Patient Lives At Risk Over Delays In South West Ambulance Handovers

Patient Lives At Risk Over Delays In South West Ambulance Handovers

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    In a bid to address pressures on ambulance services, the NHS has allocated £150 million of additional funding to relieve the pressure. This comes as an ambulance trust recently warned that lives are put in danger due to the long delays in patient handovers.

    According to the director of South West Ambulance Service NHS Foundation Trust (SWASFT), the reason for the delays in transferring patients from an ambulance to the hospital was bed-blocking. A spokesperson described the situation as “soul-destroying” for their paramedics.

    An official of the Department of Health and Social Care has however said that an additional £150m had been allocated to relieve the pressure.

    They said they recognised the pressures on NHS staff especially those on the front line having increased the number of ambulance and support staff by almost 40% since February, 2010. They also added that the Department of Health and Social Care have supported NHS bodies and local authorities with updated hospital-discharge guidance to ensure smooth discharges.

    Haunted By Husband’s Death

    Jeanette Carpenter said the memory of her husband Richard’s death still hunts her after she waited for more than five hours for an ambulance to arrive at their home in Wiltshire.

    She said; “He put his arm around me and said, ‘Where are they, I’m going to die’, I said ‘They’re coming’.”
    Mr Carpenter, 71, however later died from an internal bleed after having heart surgery.

    It is understood that his death is one of several which make up part of a patient safety review by SWASFT. A copy of the review as obtained by BBC showed that over a six-month period from December 2021 there were a total of 41 incidents of “serious harm” to patients.

    The report highlighted that crews were most times left waiting outside emergency departments and “experienced staff report feeling ready to leave critical roles, which, if left to continue, will render the crisis in healthcare still more of a challenge to overcome.”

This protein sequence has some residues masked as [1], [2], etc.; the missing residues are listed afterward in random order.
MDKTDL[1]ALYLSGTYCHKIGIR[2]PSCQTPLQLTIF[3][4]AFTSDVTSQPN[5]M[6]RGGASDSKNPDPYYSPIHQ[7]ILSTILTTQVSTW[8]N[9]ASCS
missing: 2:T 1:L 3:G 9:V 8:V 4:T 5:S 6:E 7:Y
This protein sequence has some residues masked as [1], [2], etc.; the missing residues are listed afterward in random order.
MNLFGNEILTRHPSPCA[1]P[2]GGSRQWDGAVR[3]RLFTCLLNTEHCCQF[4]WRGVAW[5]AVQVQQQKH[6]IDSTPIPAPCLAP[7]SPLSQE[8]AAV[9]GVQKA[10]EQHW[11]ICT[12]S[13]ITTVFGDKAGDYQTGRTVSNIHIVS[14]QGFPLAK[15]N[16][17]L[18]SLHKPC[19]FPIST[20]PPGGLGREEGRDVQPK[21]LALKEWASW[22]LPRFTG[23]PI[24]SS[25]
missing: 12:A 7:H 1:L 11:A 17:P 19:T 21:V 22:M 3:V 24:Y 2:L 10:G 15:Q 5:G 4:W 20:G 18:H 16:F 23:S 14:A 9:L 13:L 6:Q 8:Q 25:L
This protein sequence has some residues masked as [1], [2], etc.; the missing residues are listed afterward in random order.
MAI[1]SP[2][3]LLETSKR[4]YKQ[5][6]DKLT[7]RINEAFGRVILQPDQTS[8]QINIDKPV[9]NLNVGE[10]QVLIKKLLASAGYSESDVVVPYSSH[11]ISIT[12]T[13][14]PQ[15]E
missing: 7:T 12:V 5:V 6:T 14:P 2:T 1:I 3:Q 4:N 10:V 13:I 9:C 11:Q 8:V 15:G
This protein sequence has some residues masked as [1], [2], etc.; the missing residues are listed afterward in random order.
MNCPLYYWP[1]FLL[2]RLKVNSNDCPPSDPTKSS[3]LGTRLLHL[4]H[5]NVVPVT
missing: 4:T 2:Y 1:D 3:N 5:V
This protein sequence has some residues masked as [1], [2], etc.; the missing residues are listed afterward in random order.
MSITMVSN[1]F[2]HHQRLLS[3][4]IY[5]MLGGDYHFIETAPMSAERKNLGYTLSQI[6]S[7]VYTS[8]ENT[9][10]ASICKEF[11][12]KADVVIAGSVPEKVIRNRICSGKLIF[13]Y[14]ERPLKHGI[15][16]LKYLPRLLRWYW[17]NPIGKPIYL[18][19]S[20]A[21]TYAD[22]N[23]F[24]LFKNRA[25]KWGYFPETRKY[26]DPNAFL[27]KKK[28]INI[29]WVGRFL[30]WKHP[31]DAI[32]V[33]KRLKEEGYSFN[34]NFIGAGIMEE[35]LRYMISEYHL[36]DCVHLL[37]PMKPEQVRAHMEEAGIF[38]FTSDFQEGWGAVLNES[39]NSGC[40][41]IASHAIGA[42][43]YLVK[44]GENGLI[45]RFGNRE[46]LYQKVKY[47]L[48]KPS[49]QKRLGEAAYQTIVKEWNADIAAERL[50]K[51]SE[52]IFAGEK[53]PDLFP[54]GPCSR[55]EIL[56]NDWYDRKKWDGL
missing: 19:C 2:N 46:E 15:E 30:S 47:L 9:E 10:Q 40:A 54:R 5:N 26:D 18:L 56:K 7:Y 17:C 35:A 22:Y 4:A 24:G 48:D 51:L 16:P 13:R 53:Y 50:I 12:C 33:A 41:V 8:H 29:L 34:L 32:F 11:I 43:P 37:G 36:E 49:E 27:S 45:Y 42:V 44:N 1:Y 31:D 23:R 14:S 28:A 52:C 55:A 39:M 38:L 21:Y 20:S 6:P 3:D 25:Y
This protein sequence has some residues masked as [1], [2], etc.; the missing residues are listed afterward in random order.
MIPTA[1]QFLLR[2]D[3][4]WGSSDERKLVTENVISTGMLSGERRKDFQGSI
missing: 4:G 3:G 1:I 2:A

But the deputy director of clinical care at SWASFT, Adrian South, insists that the service had more ambulances on the road more than ever and was well staffed. He mentioned that the problem is that they are not able to hand over patients which is a real problem with the system.

    Patient Lives At Risk

    Mr South told BBC Radio Cornwall that of the seven major hospitals covered by the Trust, the Royal Cornwall in Truro is “the most challenged” in regard to patient handover delays.

    As a result of the delays, paramedics are now required to carry out “basic nursing care” on patients. It is now a regular sight to have Queues of ambulances outside the Emergency Department at the Royal Cornwall Hospital.

    Mr South said “We have to make sure that our patients who are waiting much longer with us are fed, receive fluids – and toileting and personal care needs are taken care of. We need far more investment into the region, and Cornwall in particular and that is something we welcome as part of the NHS’s new winter plan, where ambulance handover times are an absolute priority.”

    A spokesman for the Royal United Hospitals Bath NHS Foundation Trust said they are working with local organisations to open a community ward to free up about 30 hospital beds as part of measures to alleviate the problem.

    Dr Jon Westbrook, medical director at Great Western Hospitals NHS Foundation Trust in Swindon, said several measures have been introduced to see that patients can be transferred from ambulances sooner. These include extra beds in the with a new 15-bed area that is staffed with medical, nursing, therapy, and allied health professionals available 24 hours a day, seven days a week, alongside a new eight-bed admissions lounge for patients waiting for a bed to become available.

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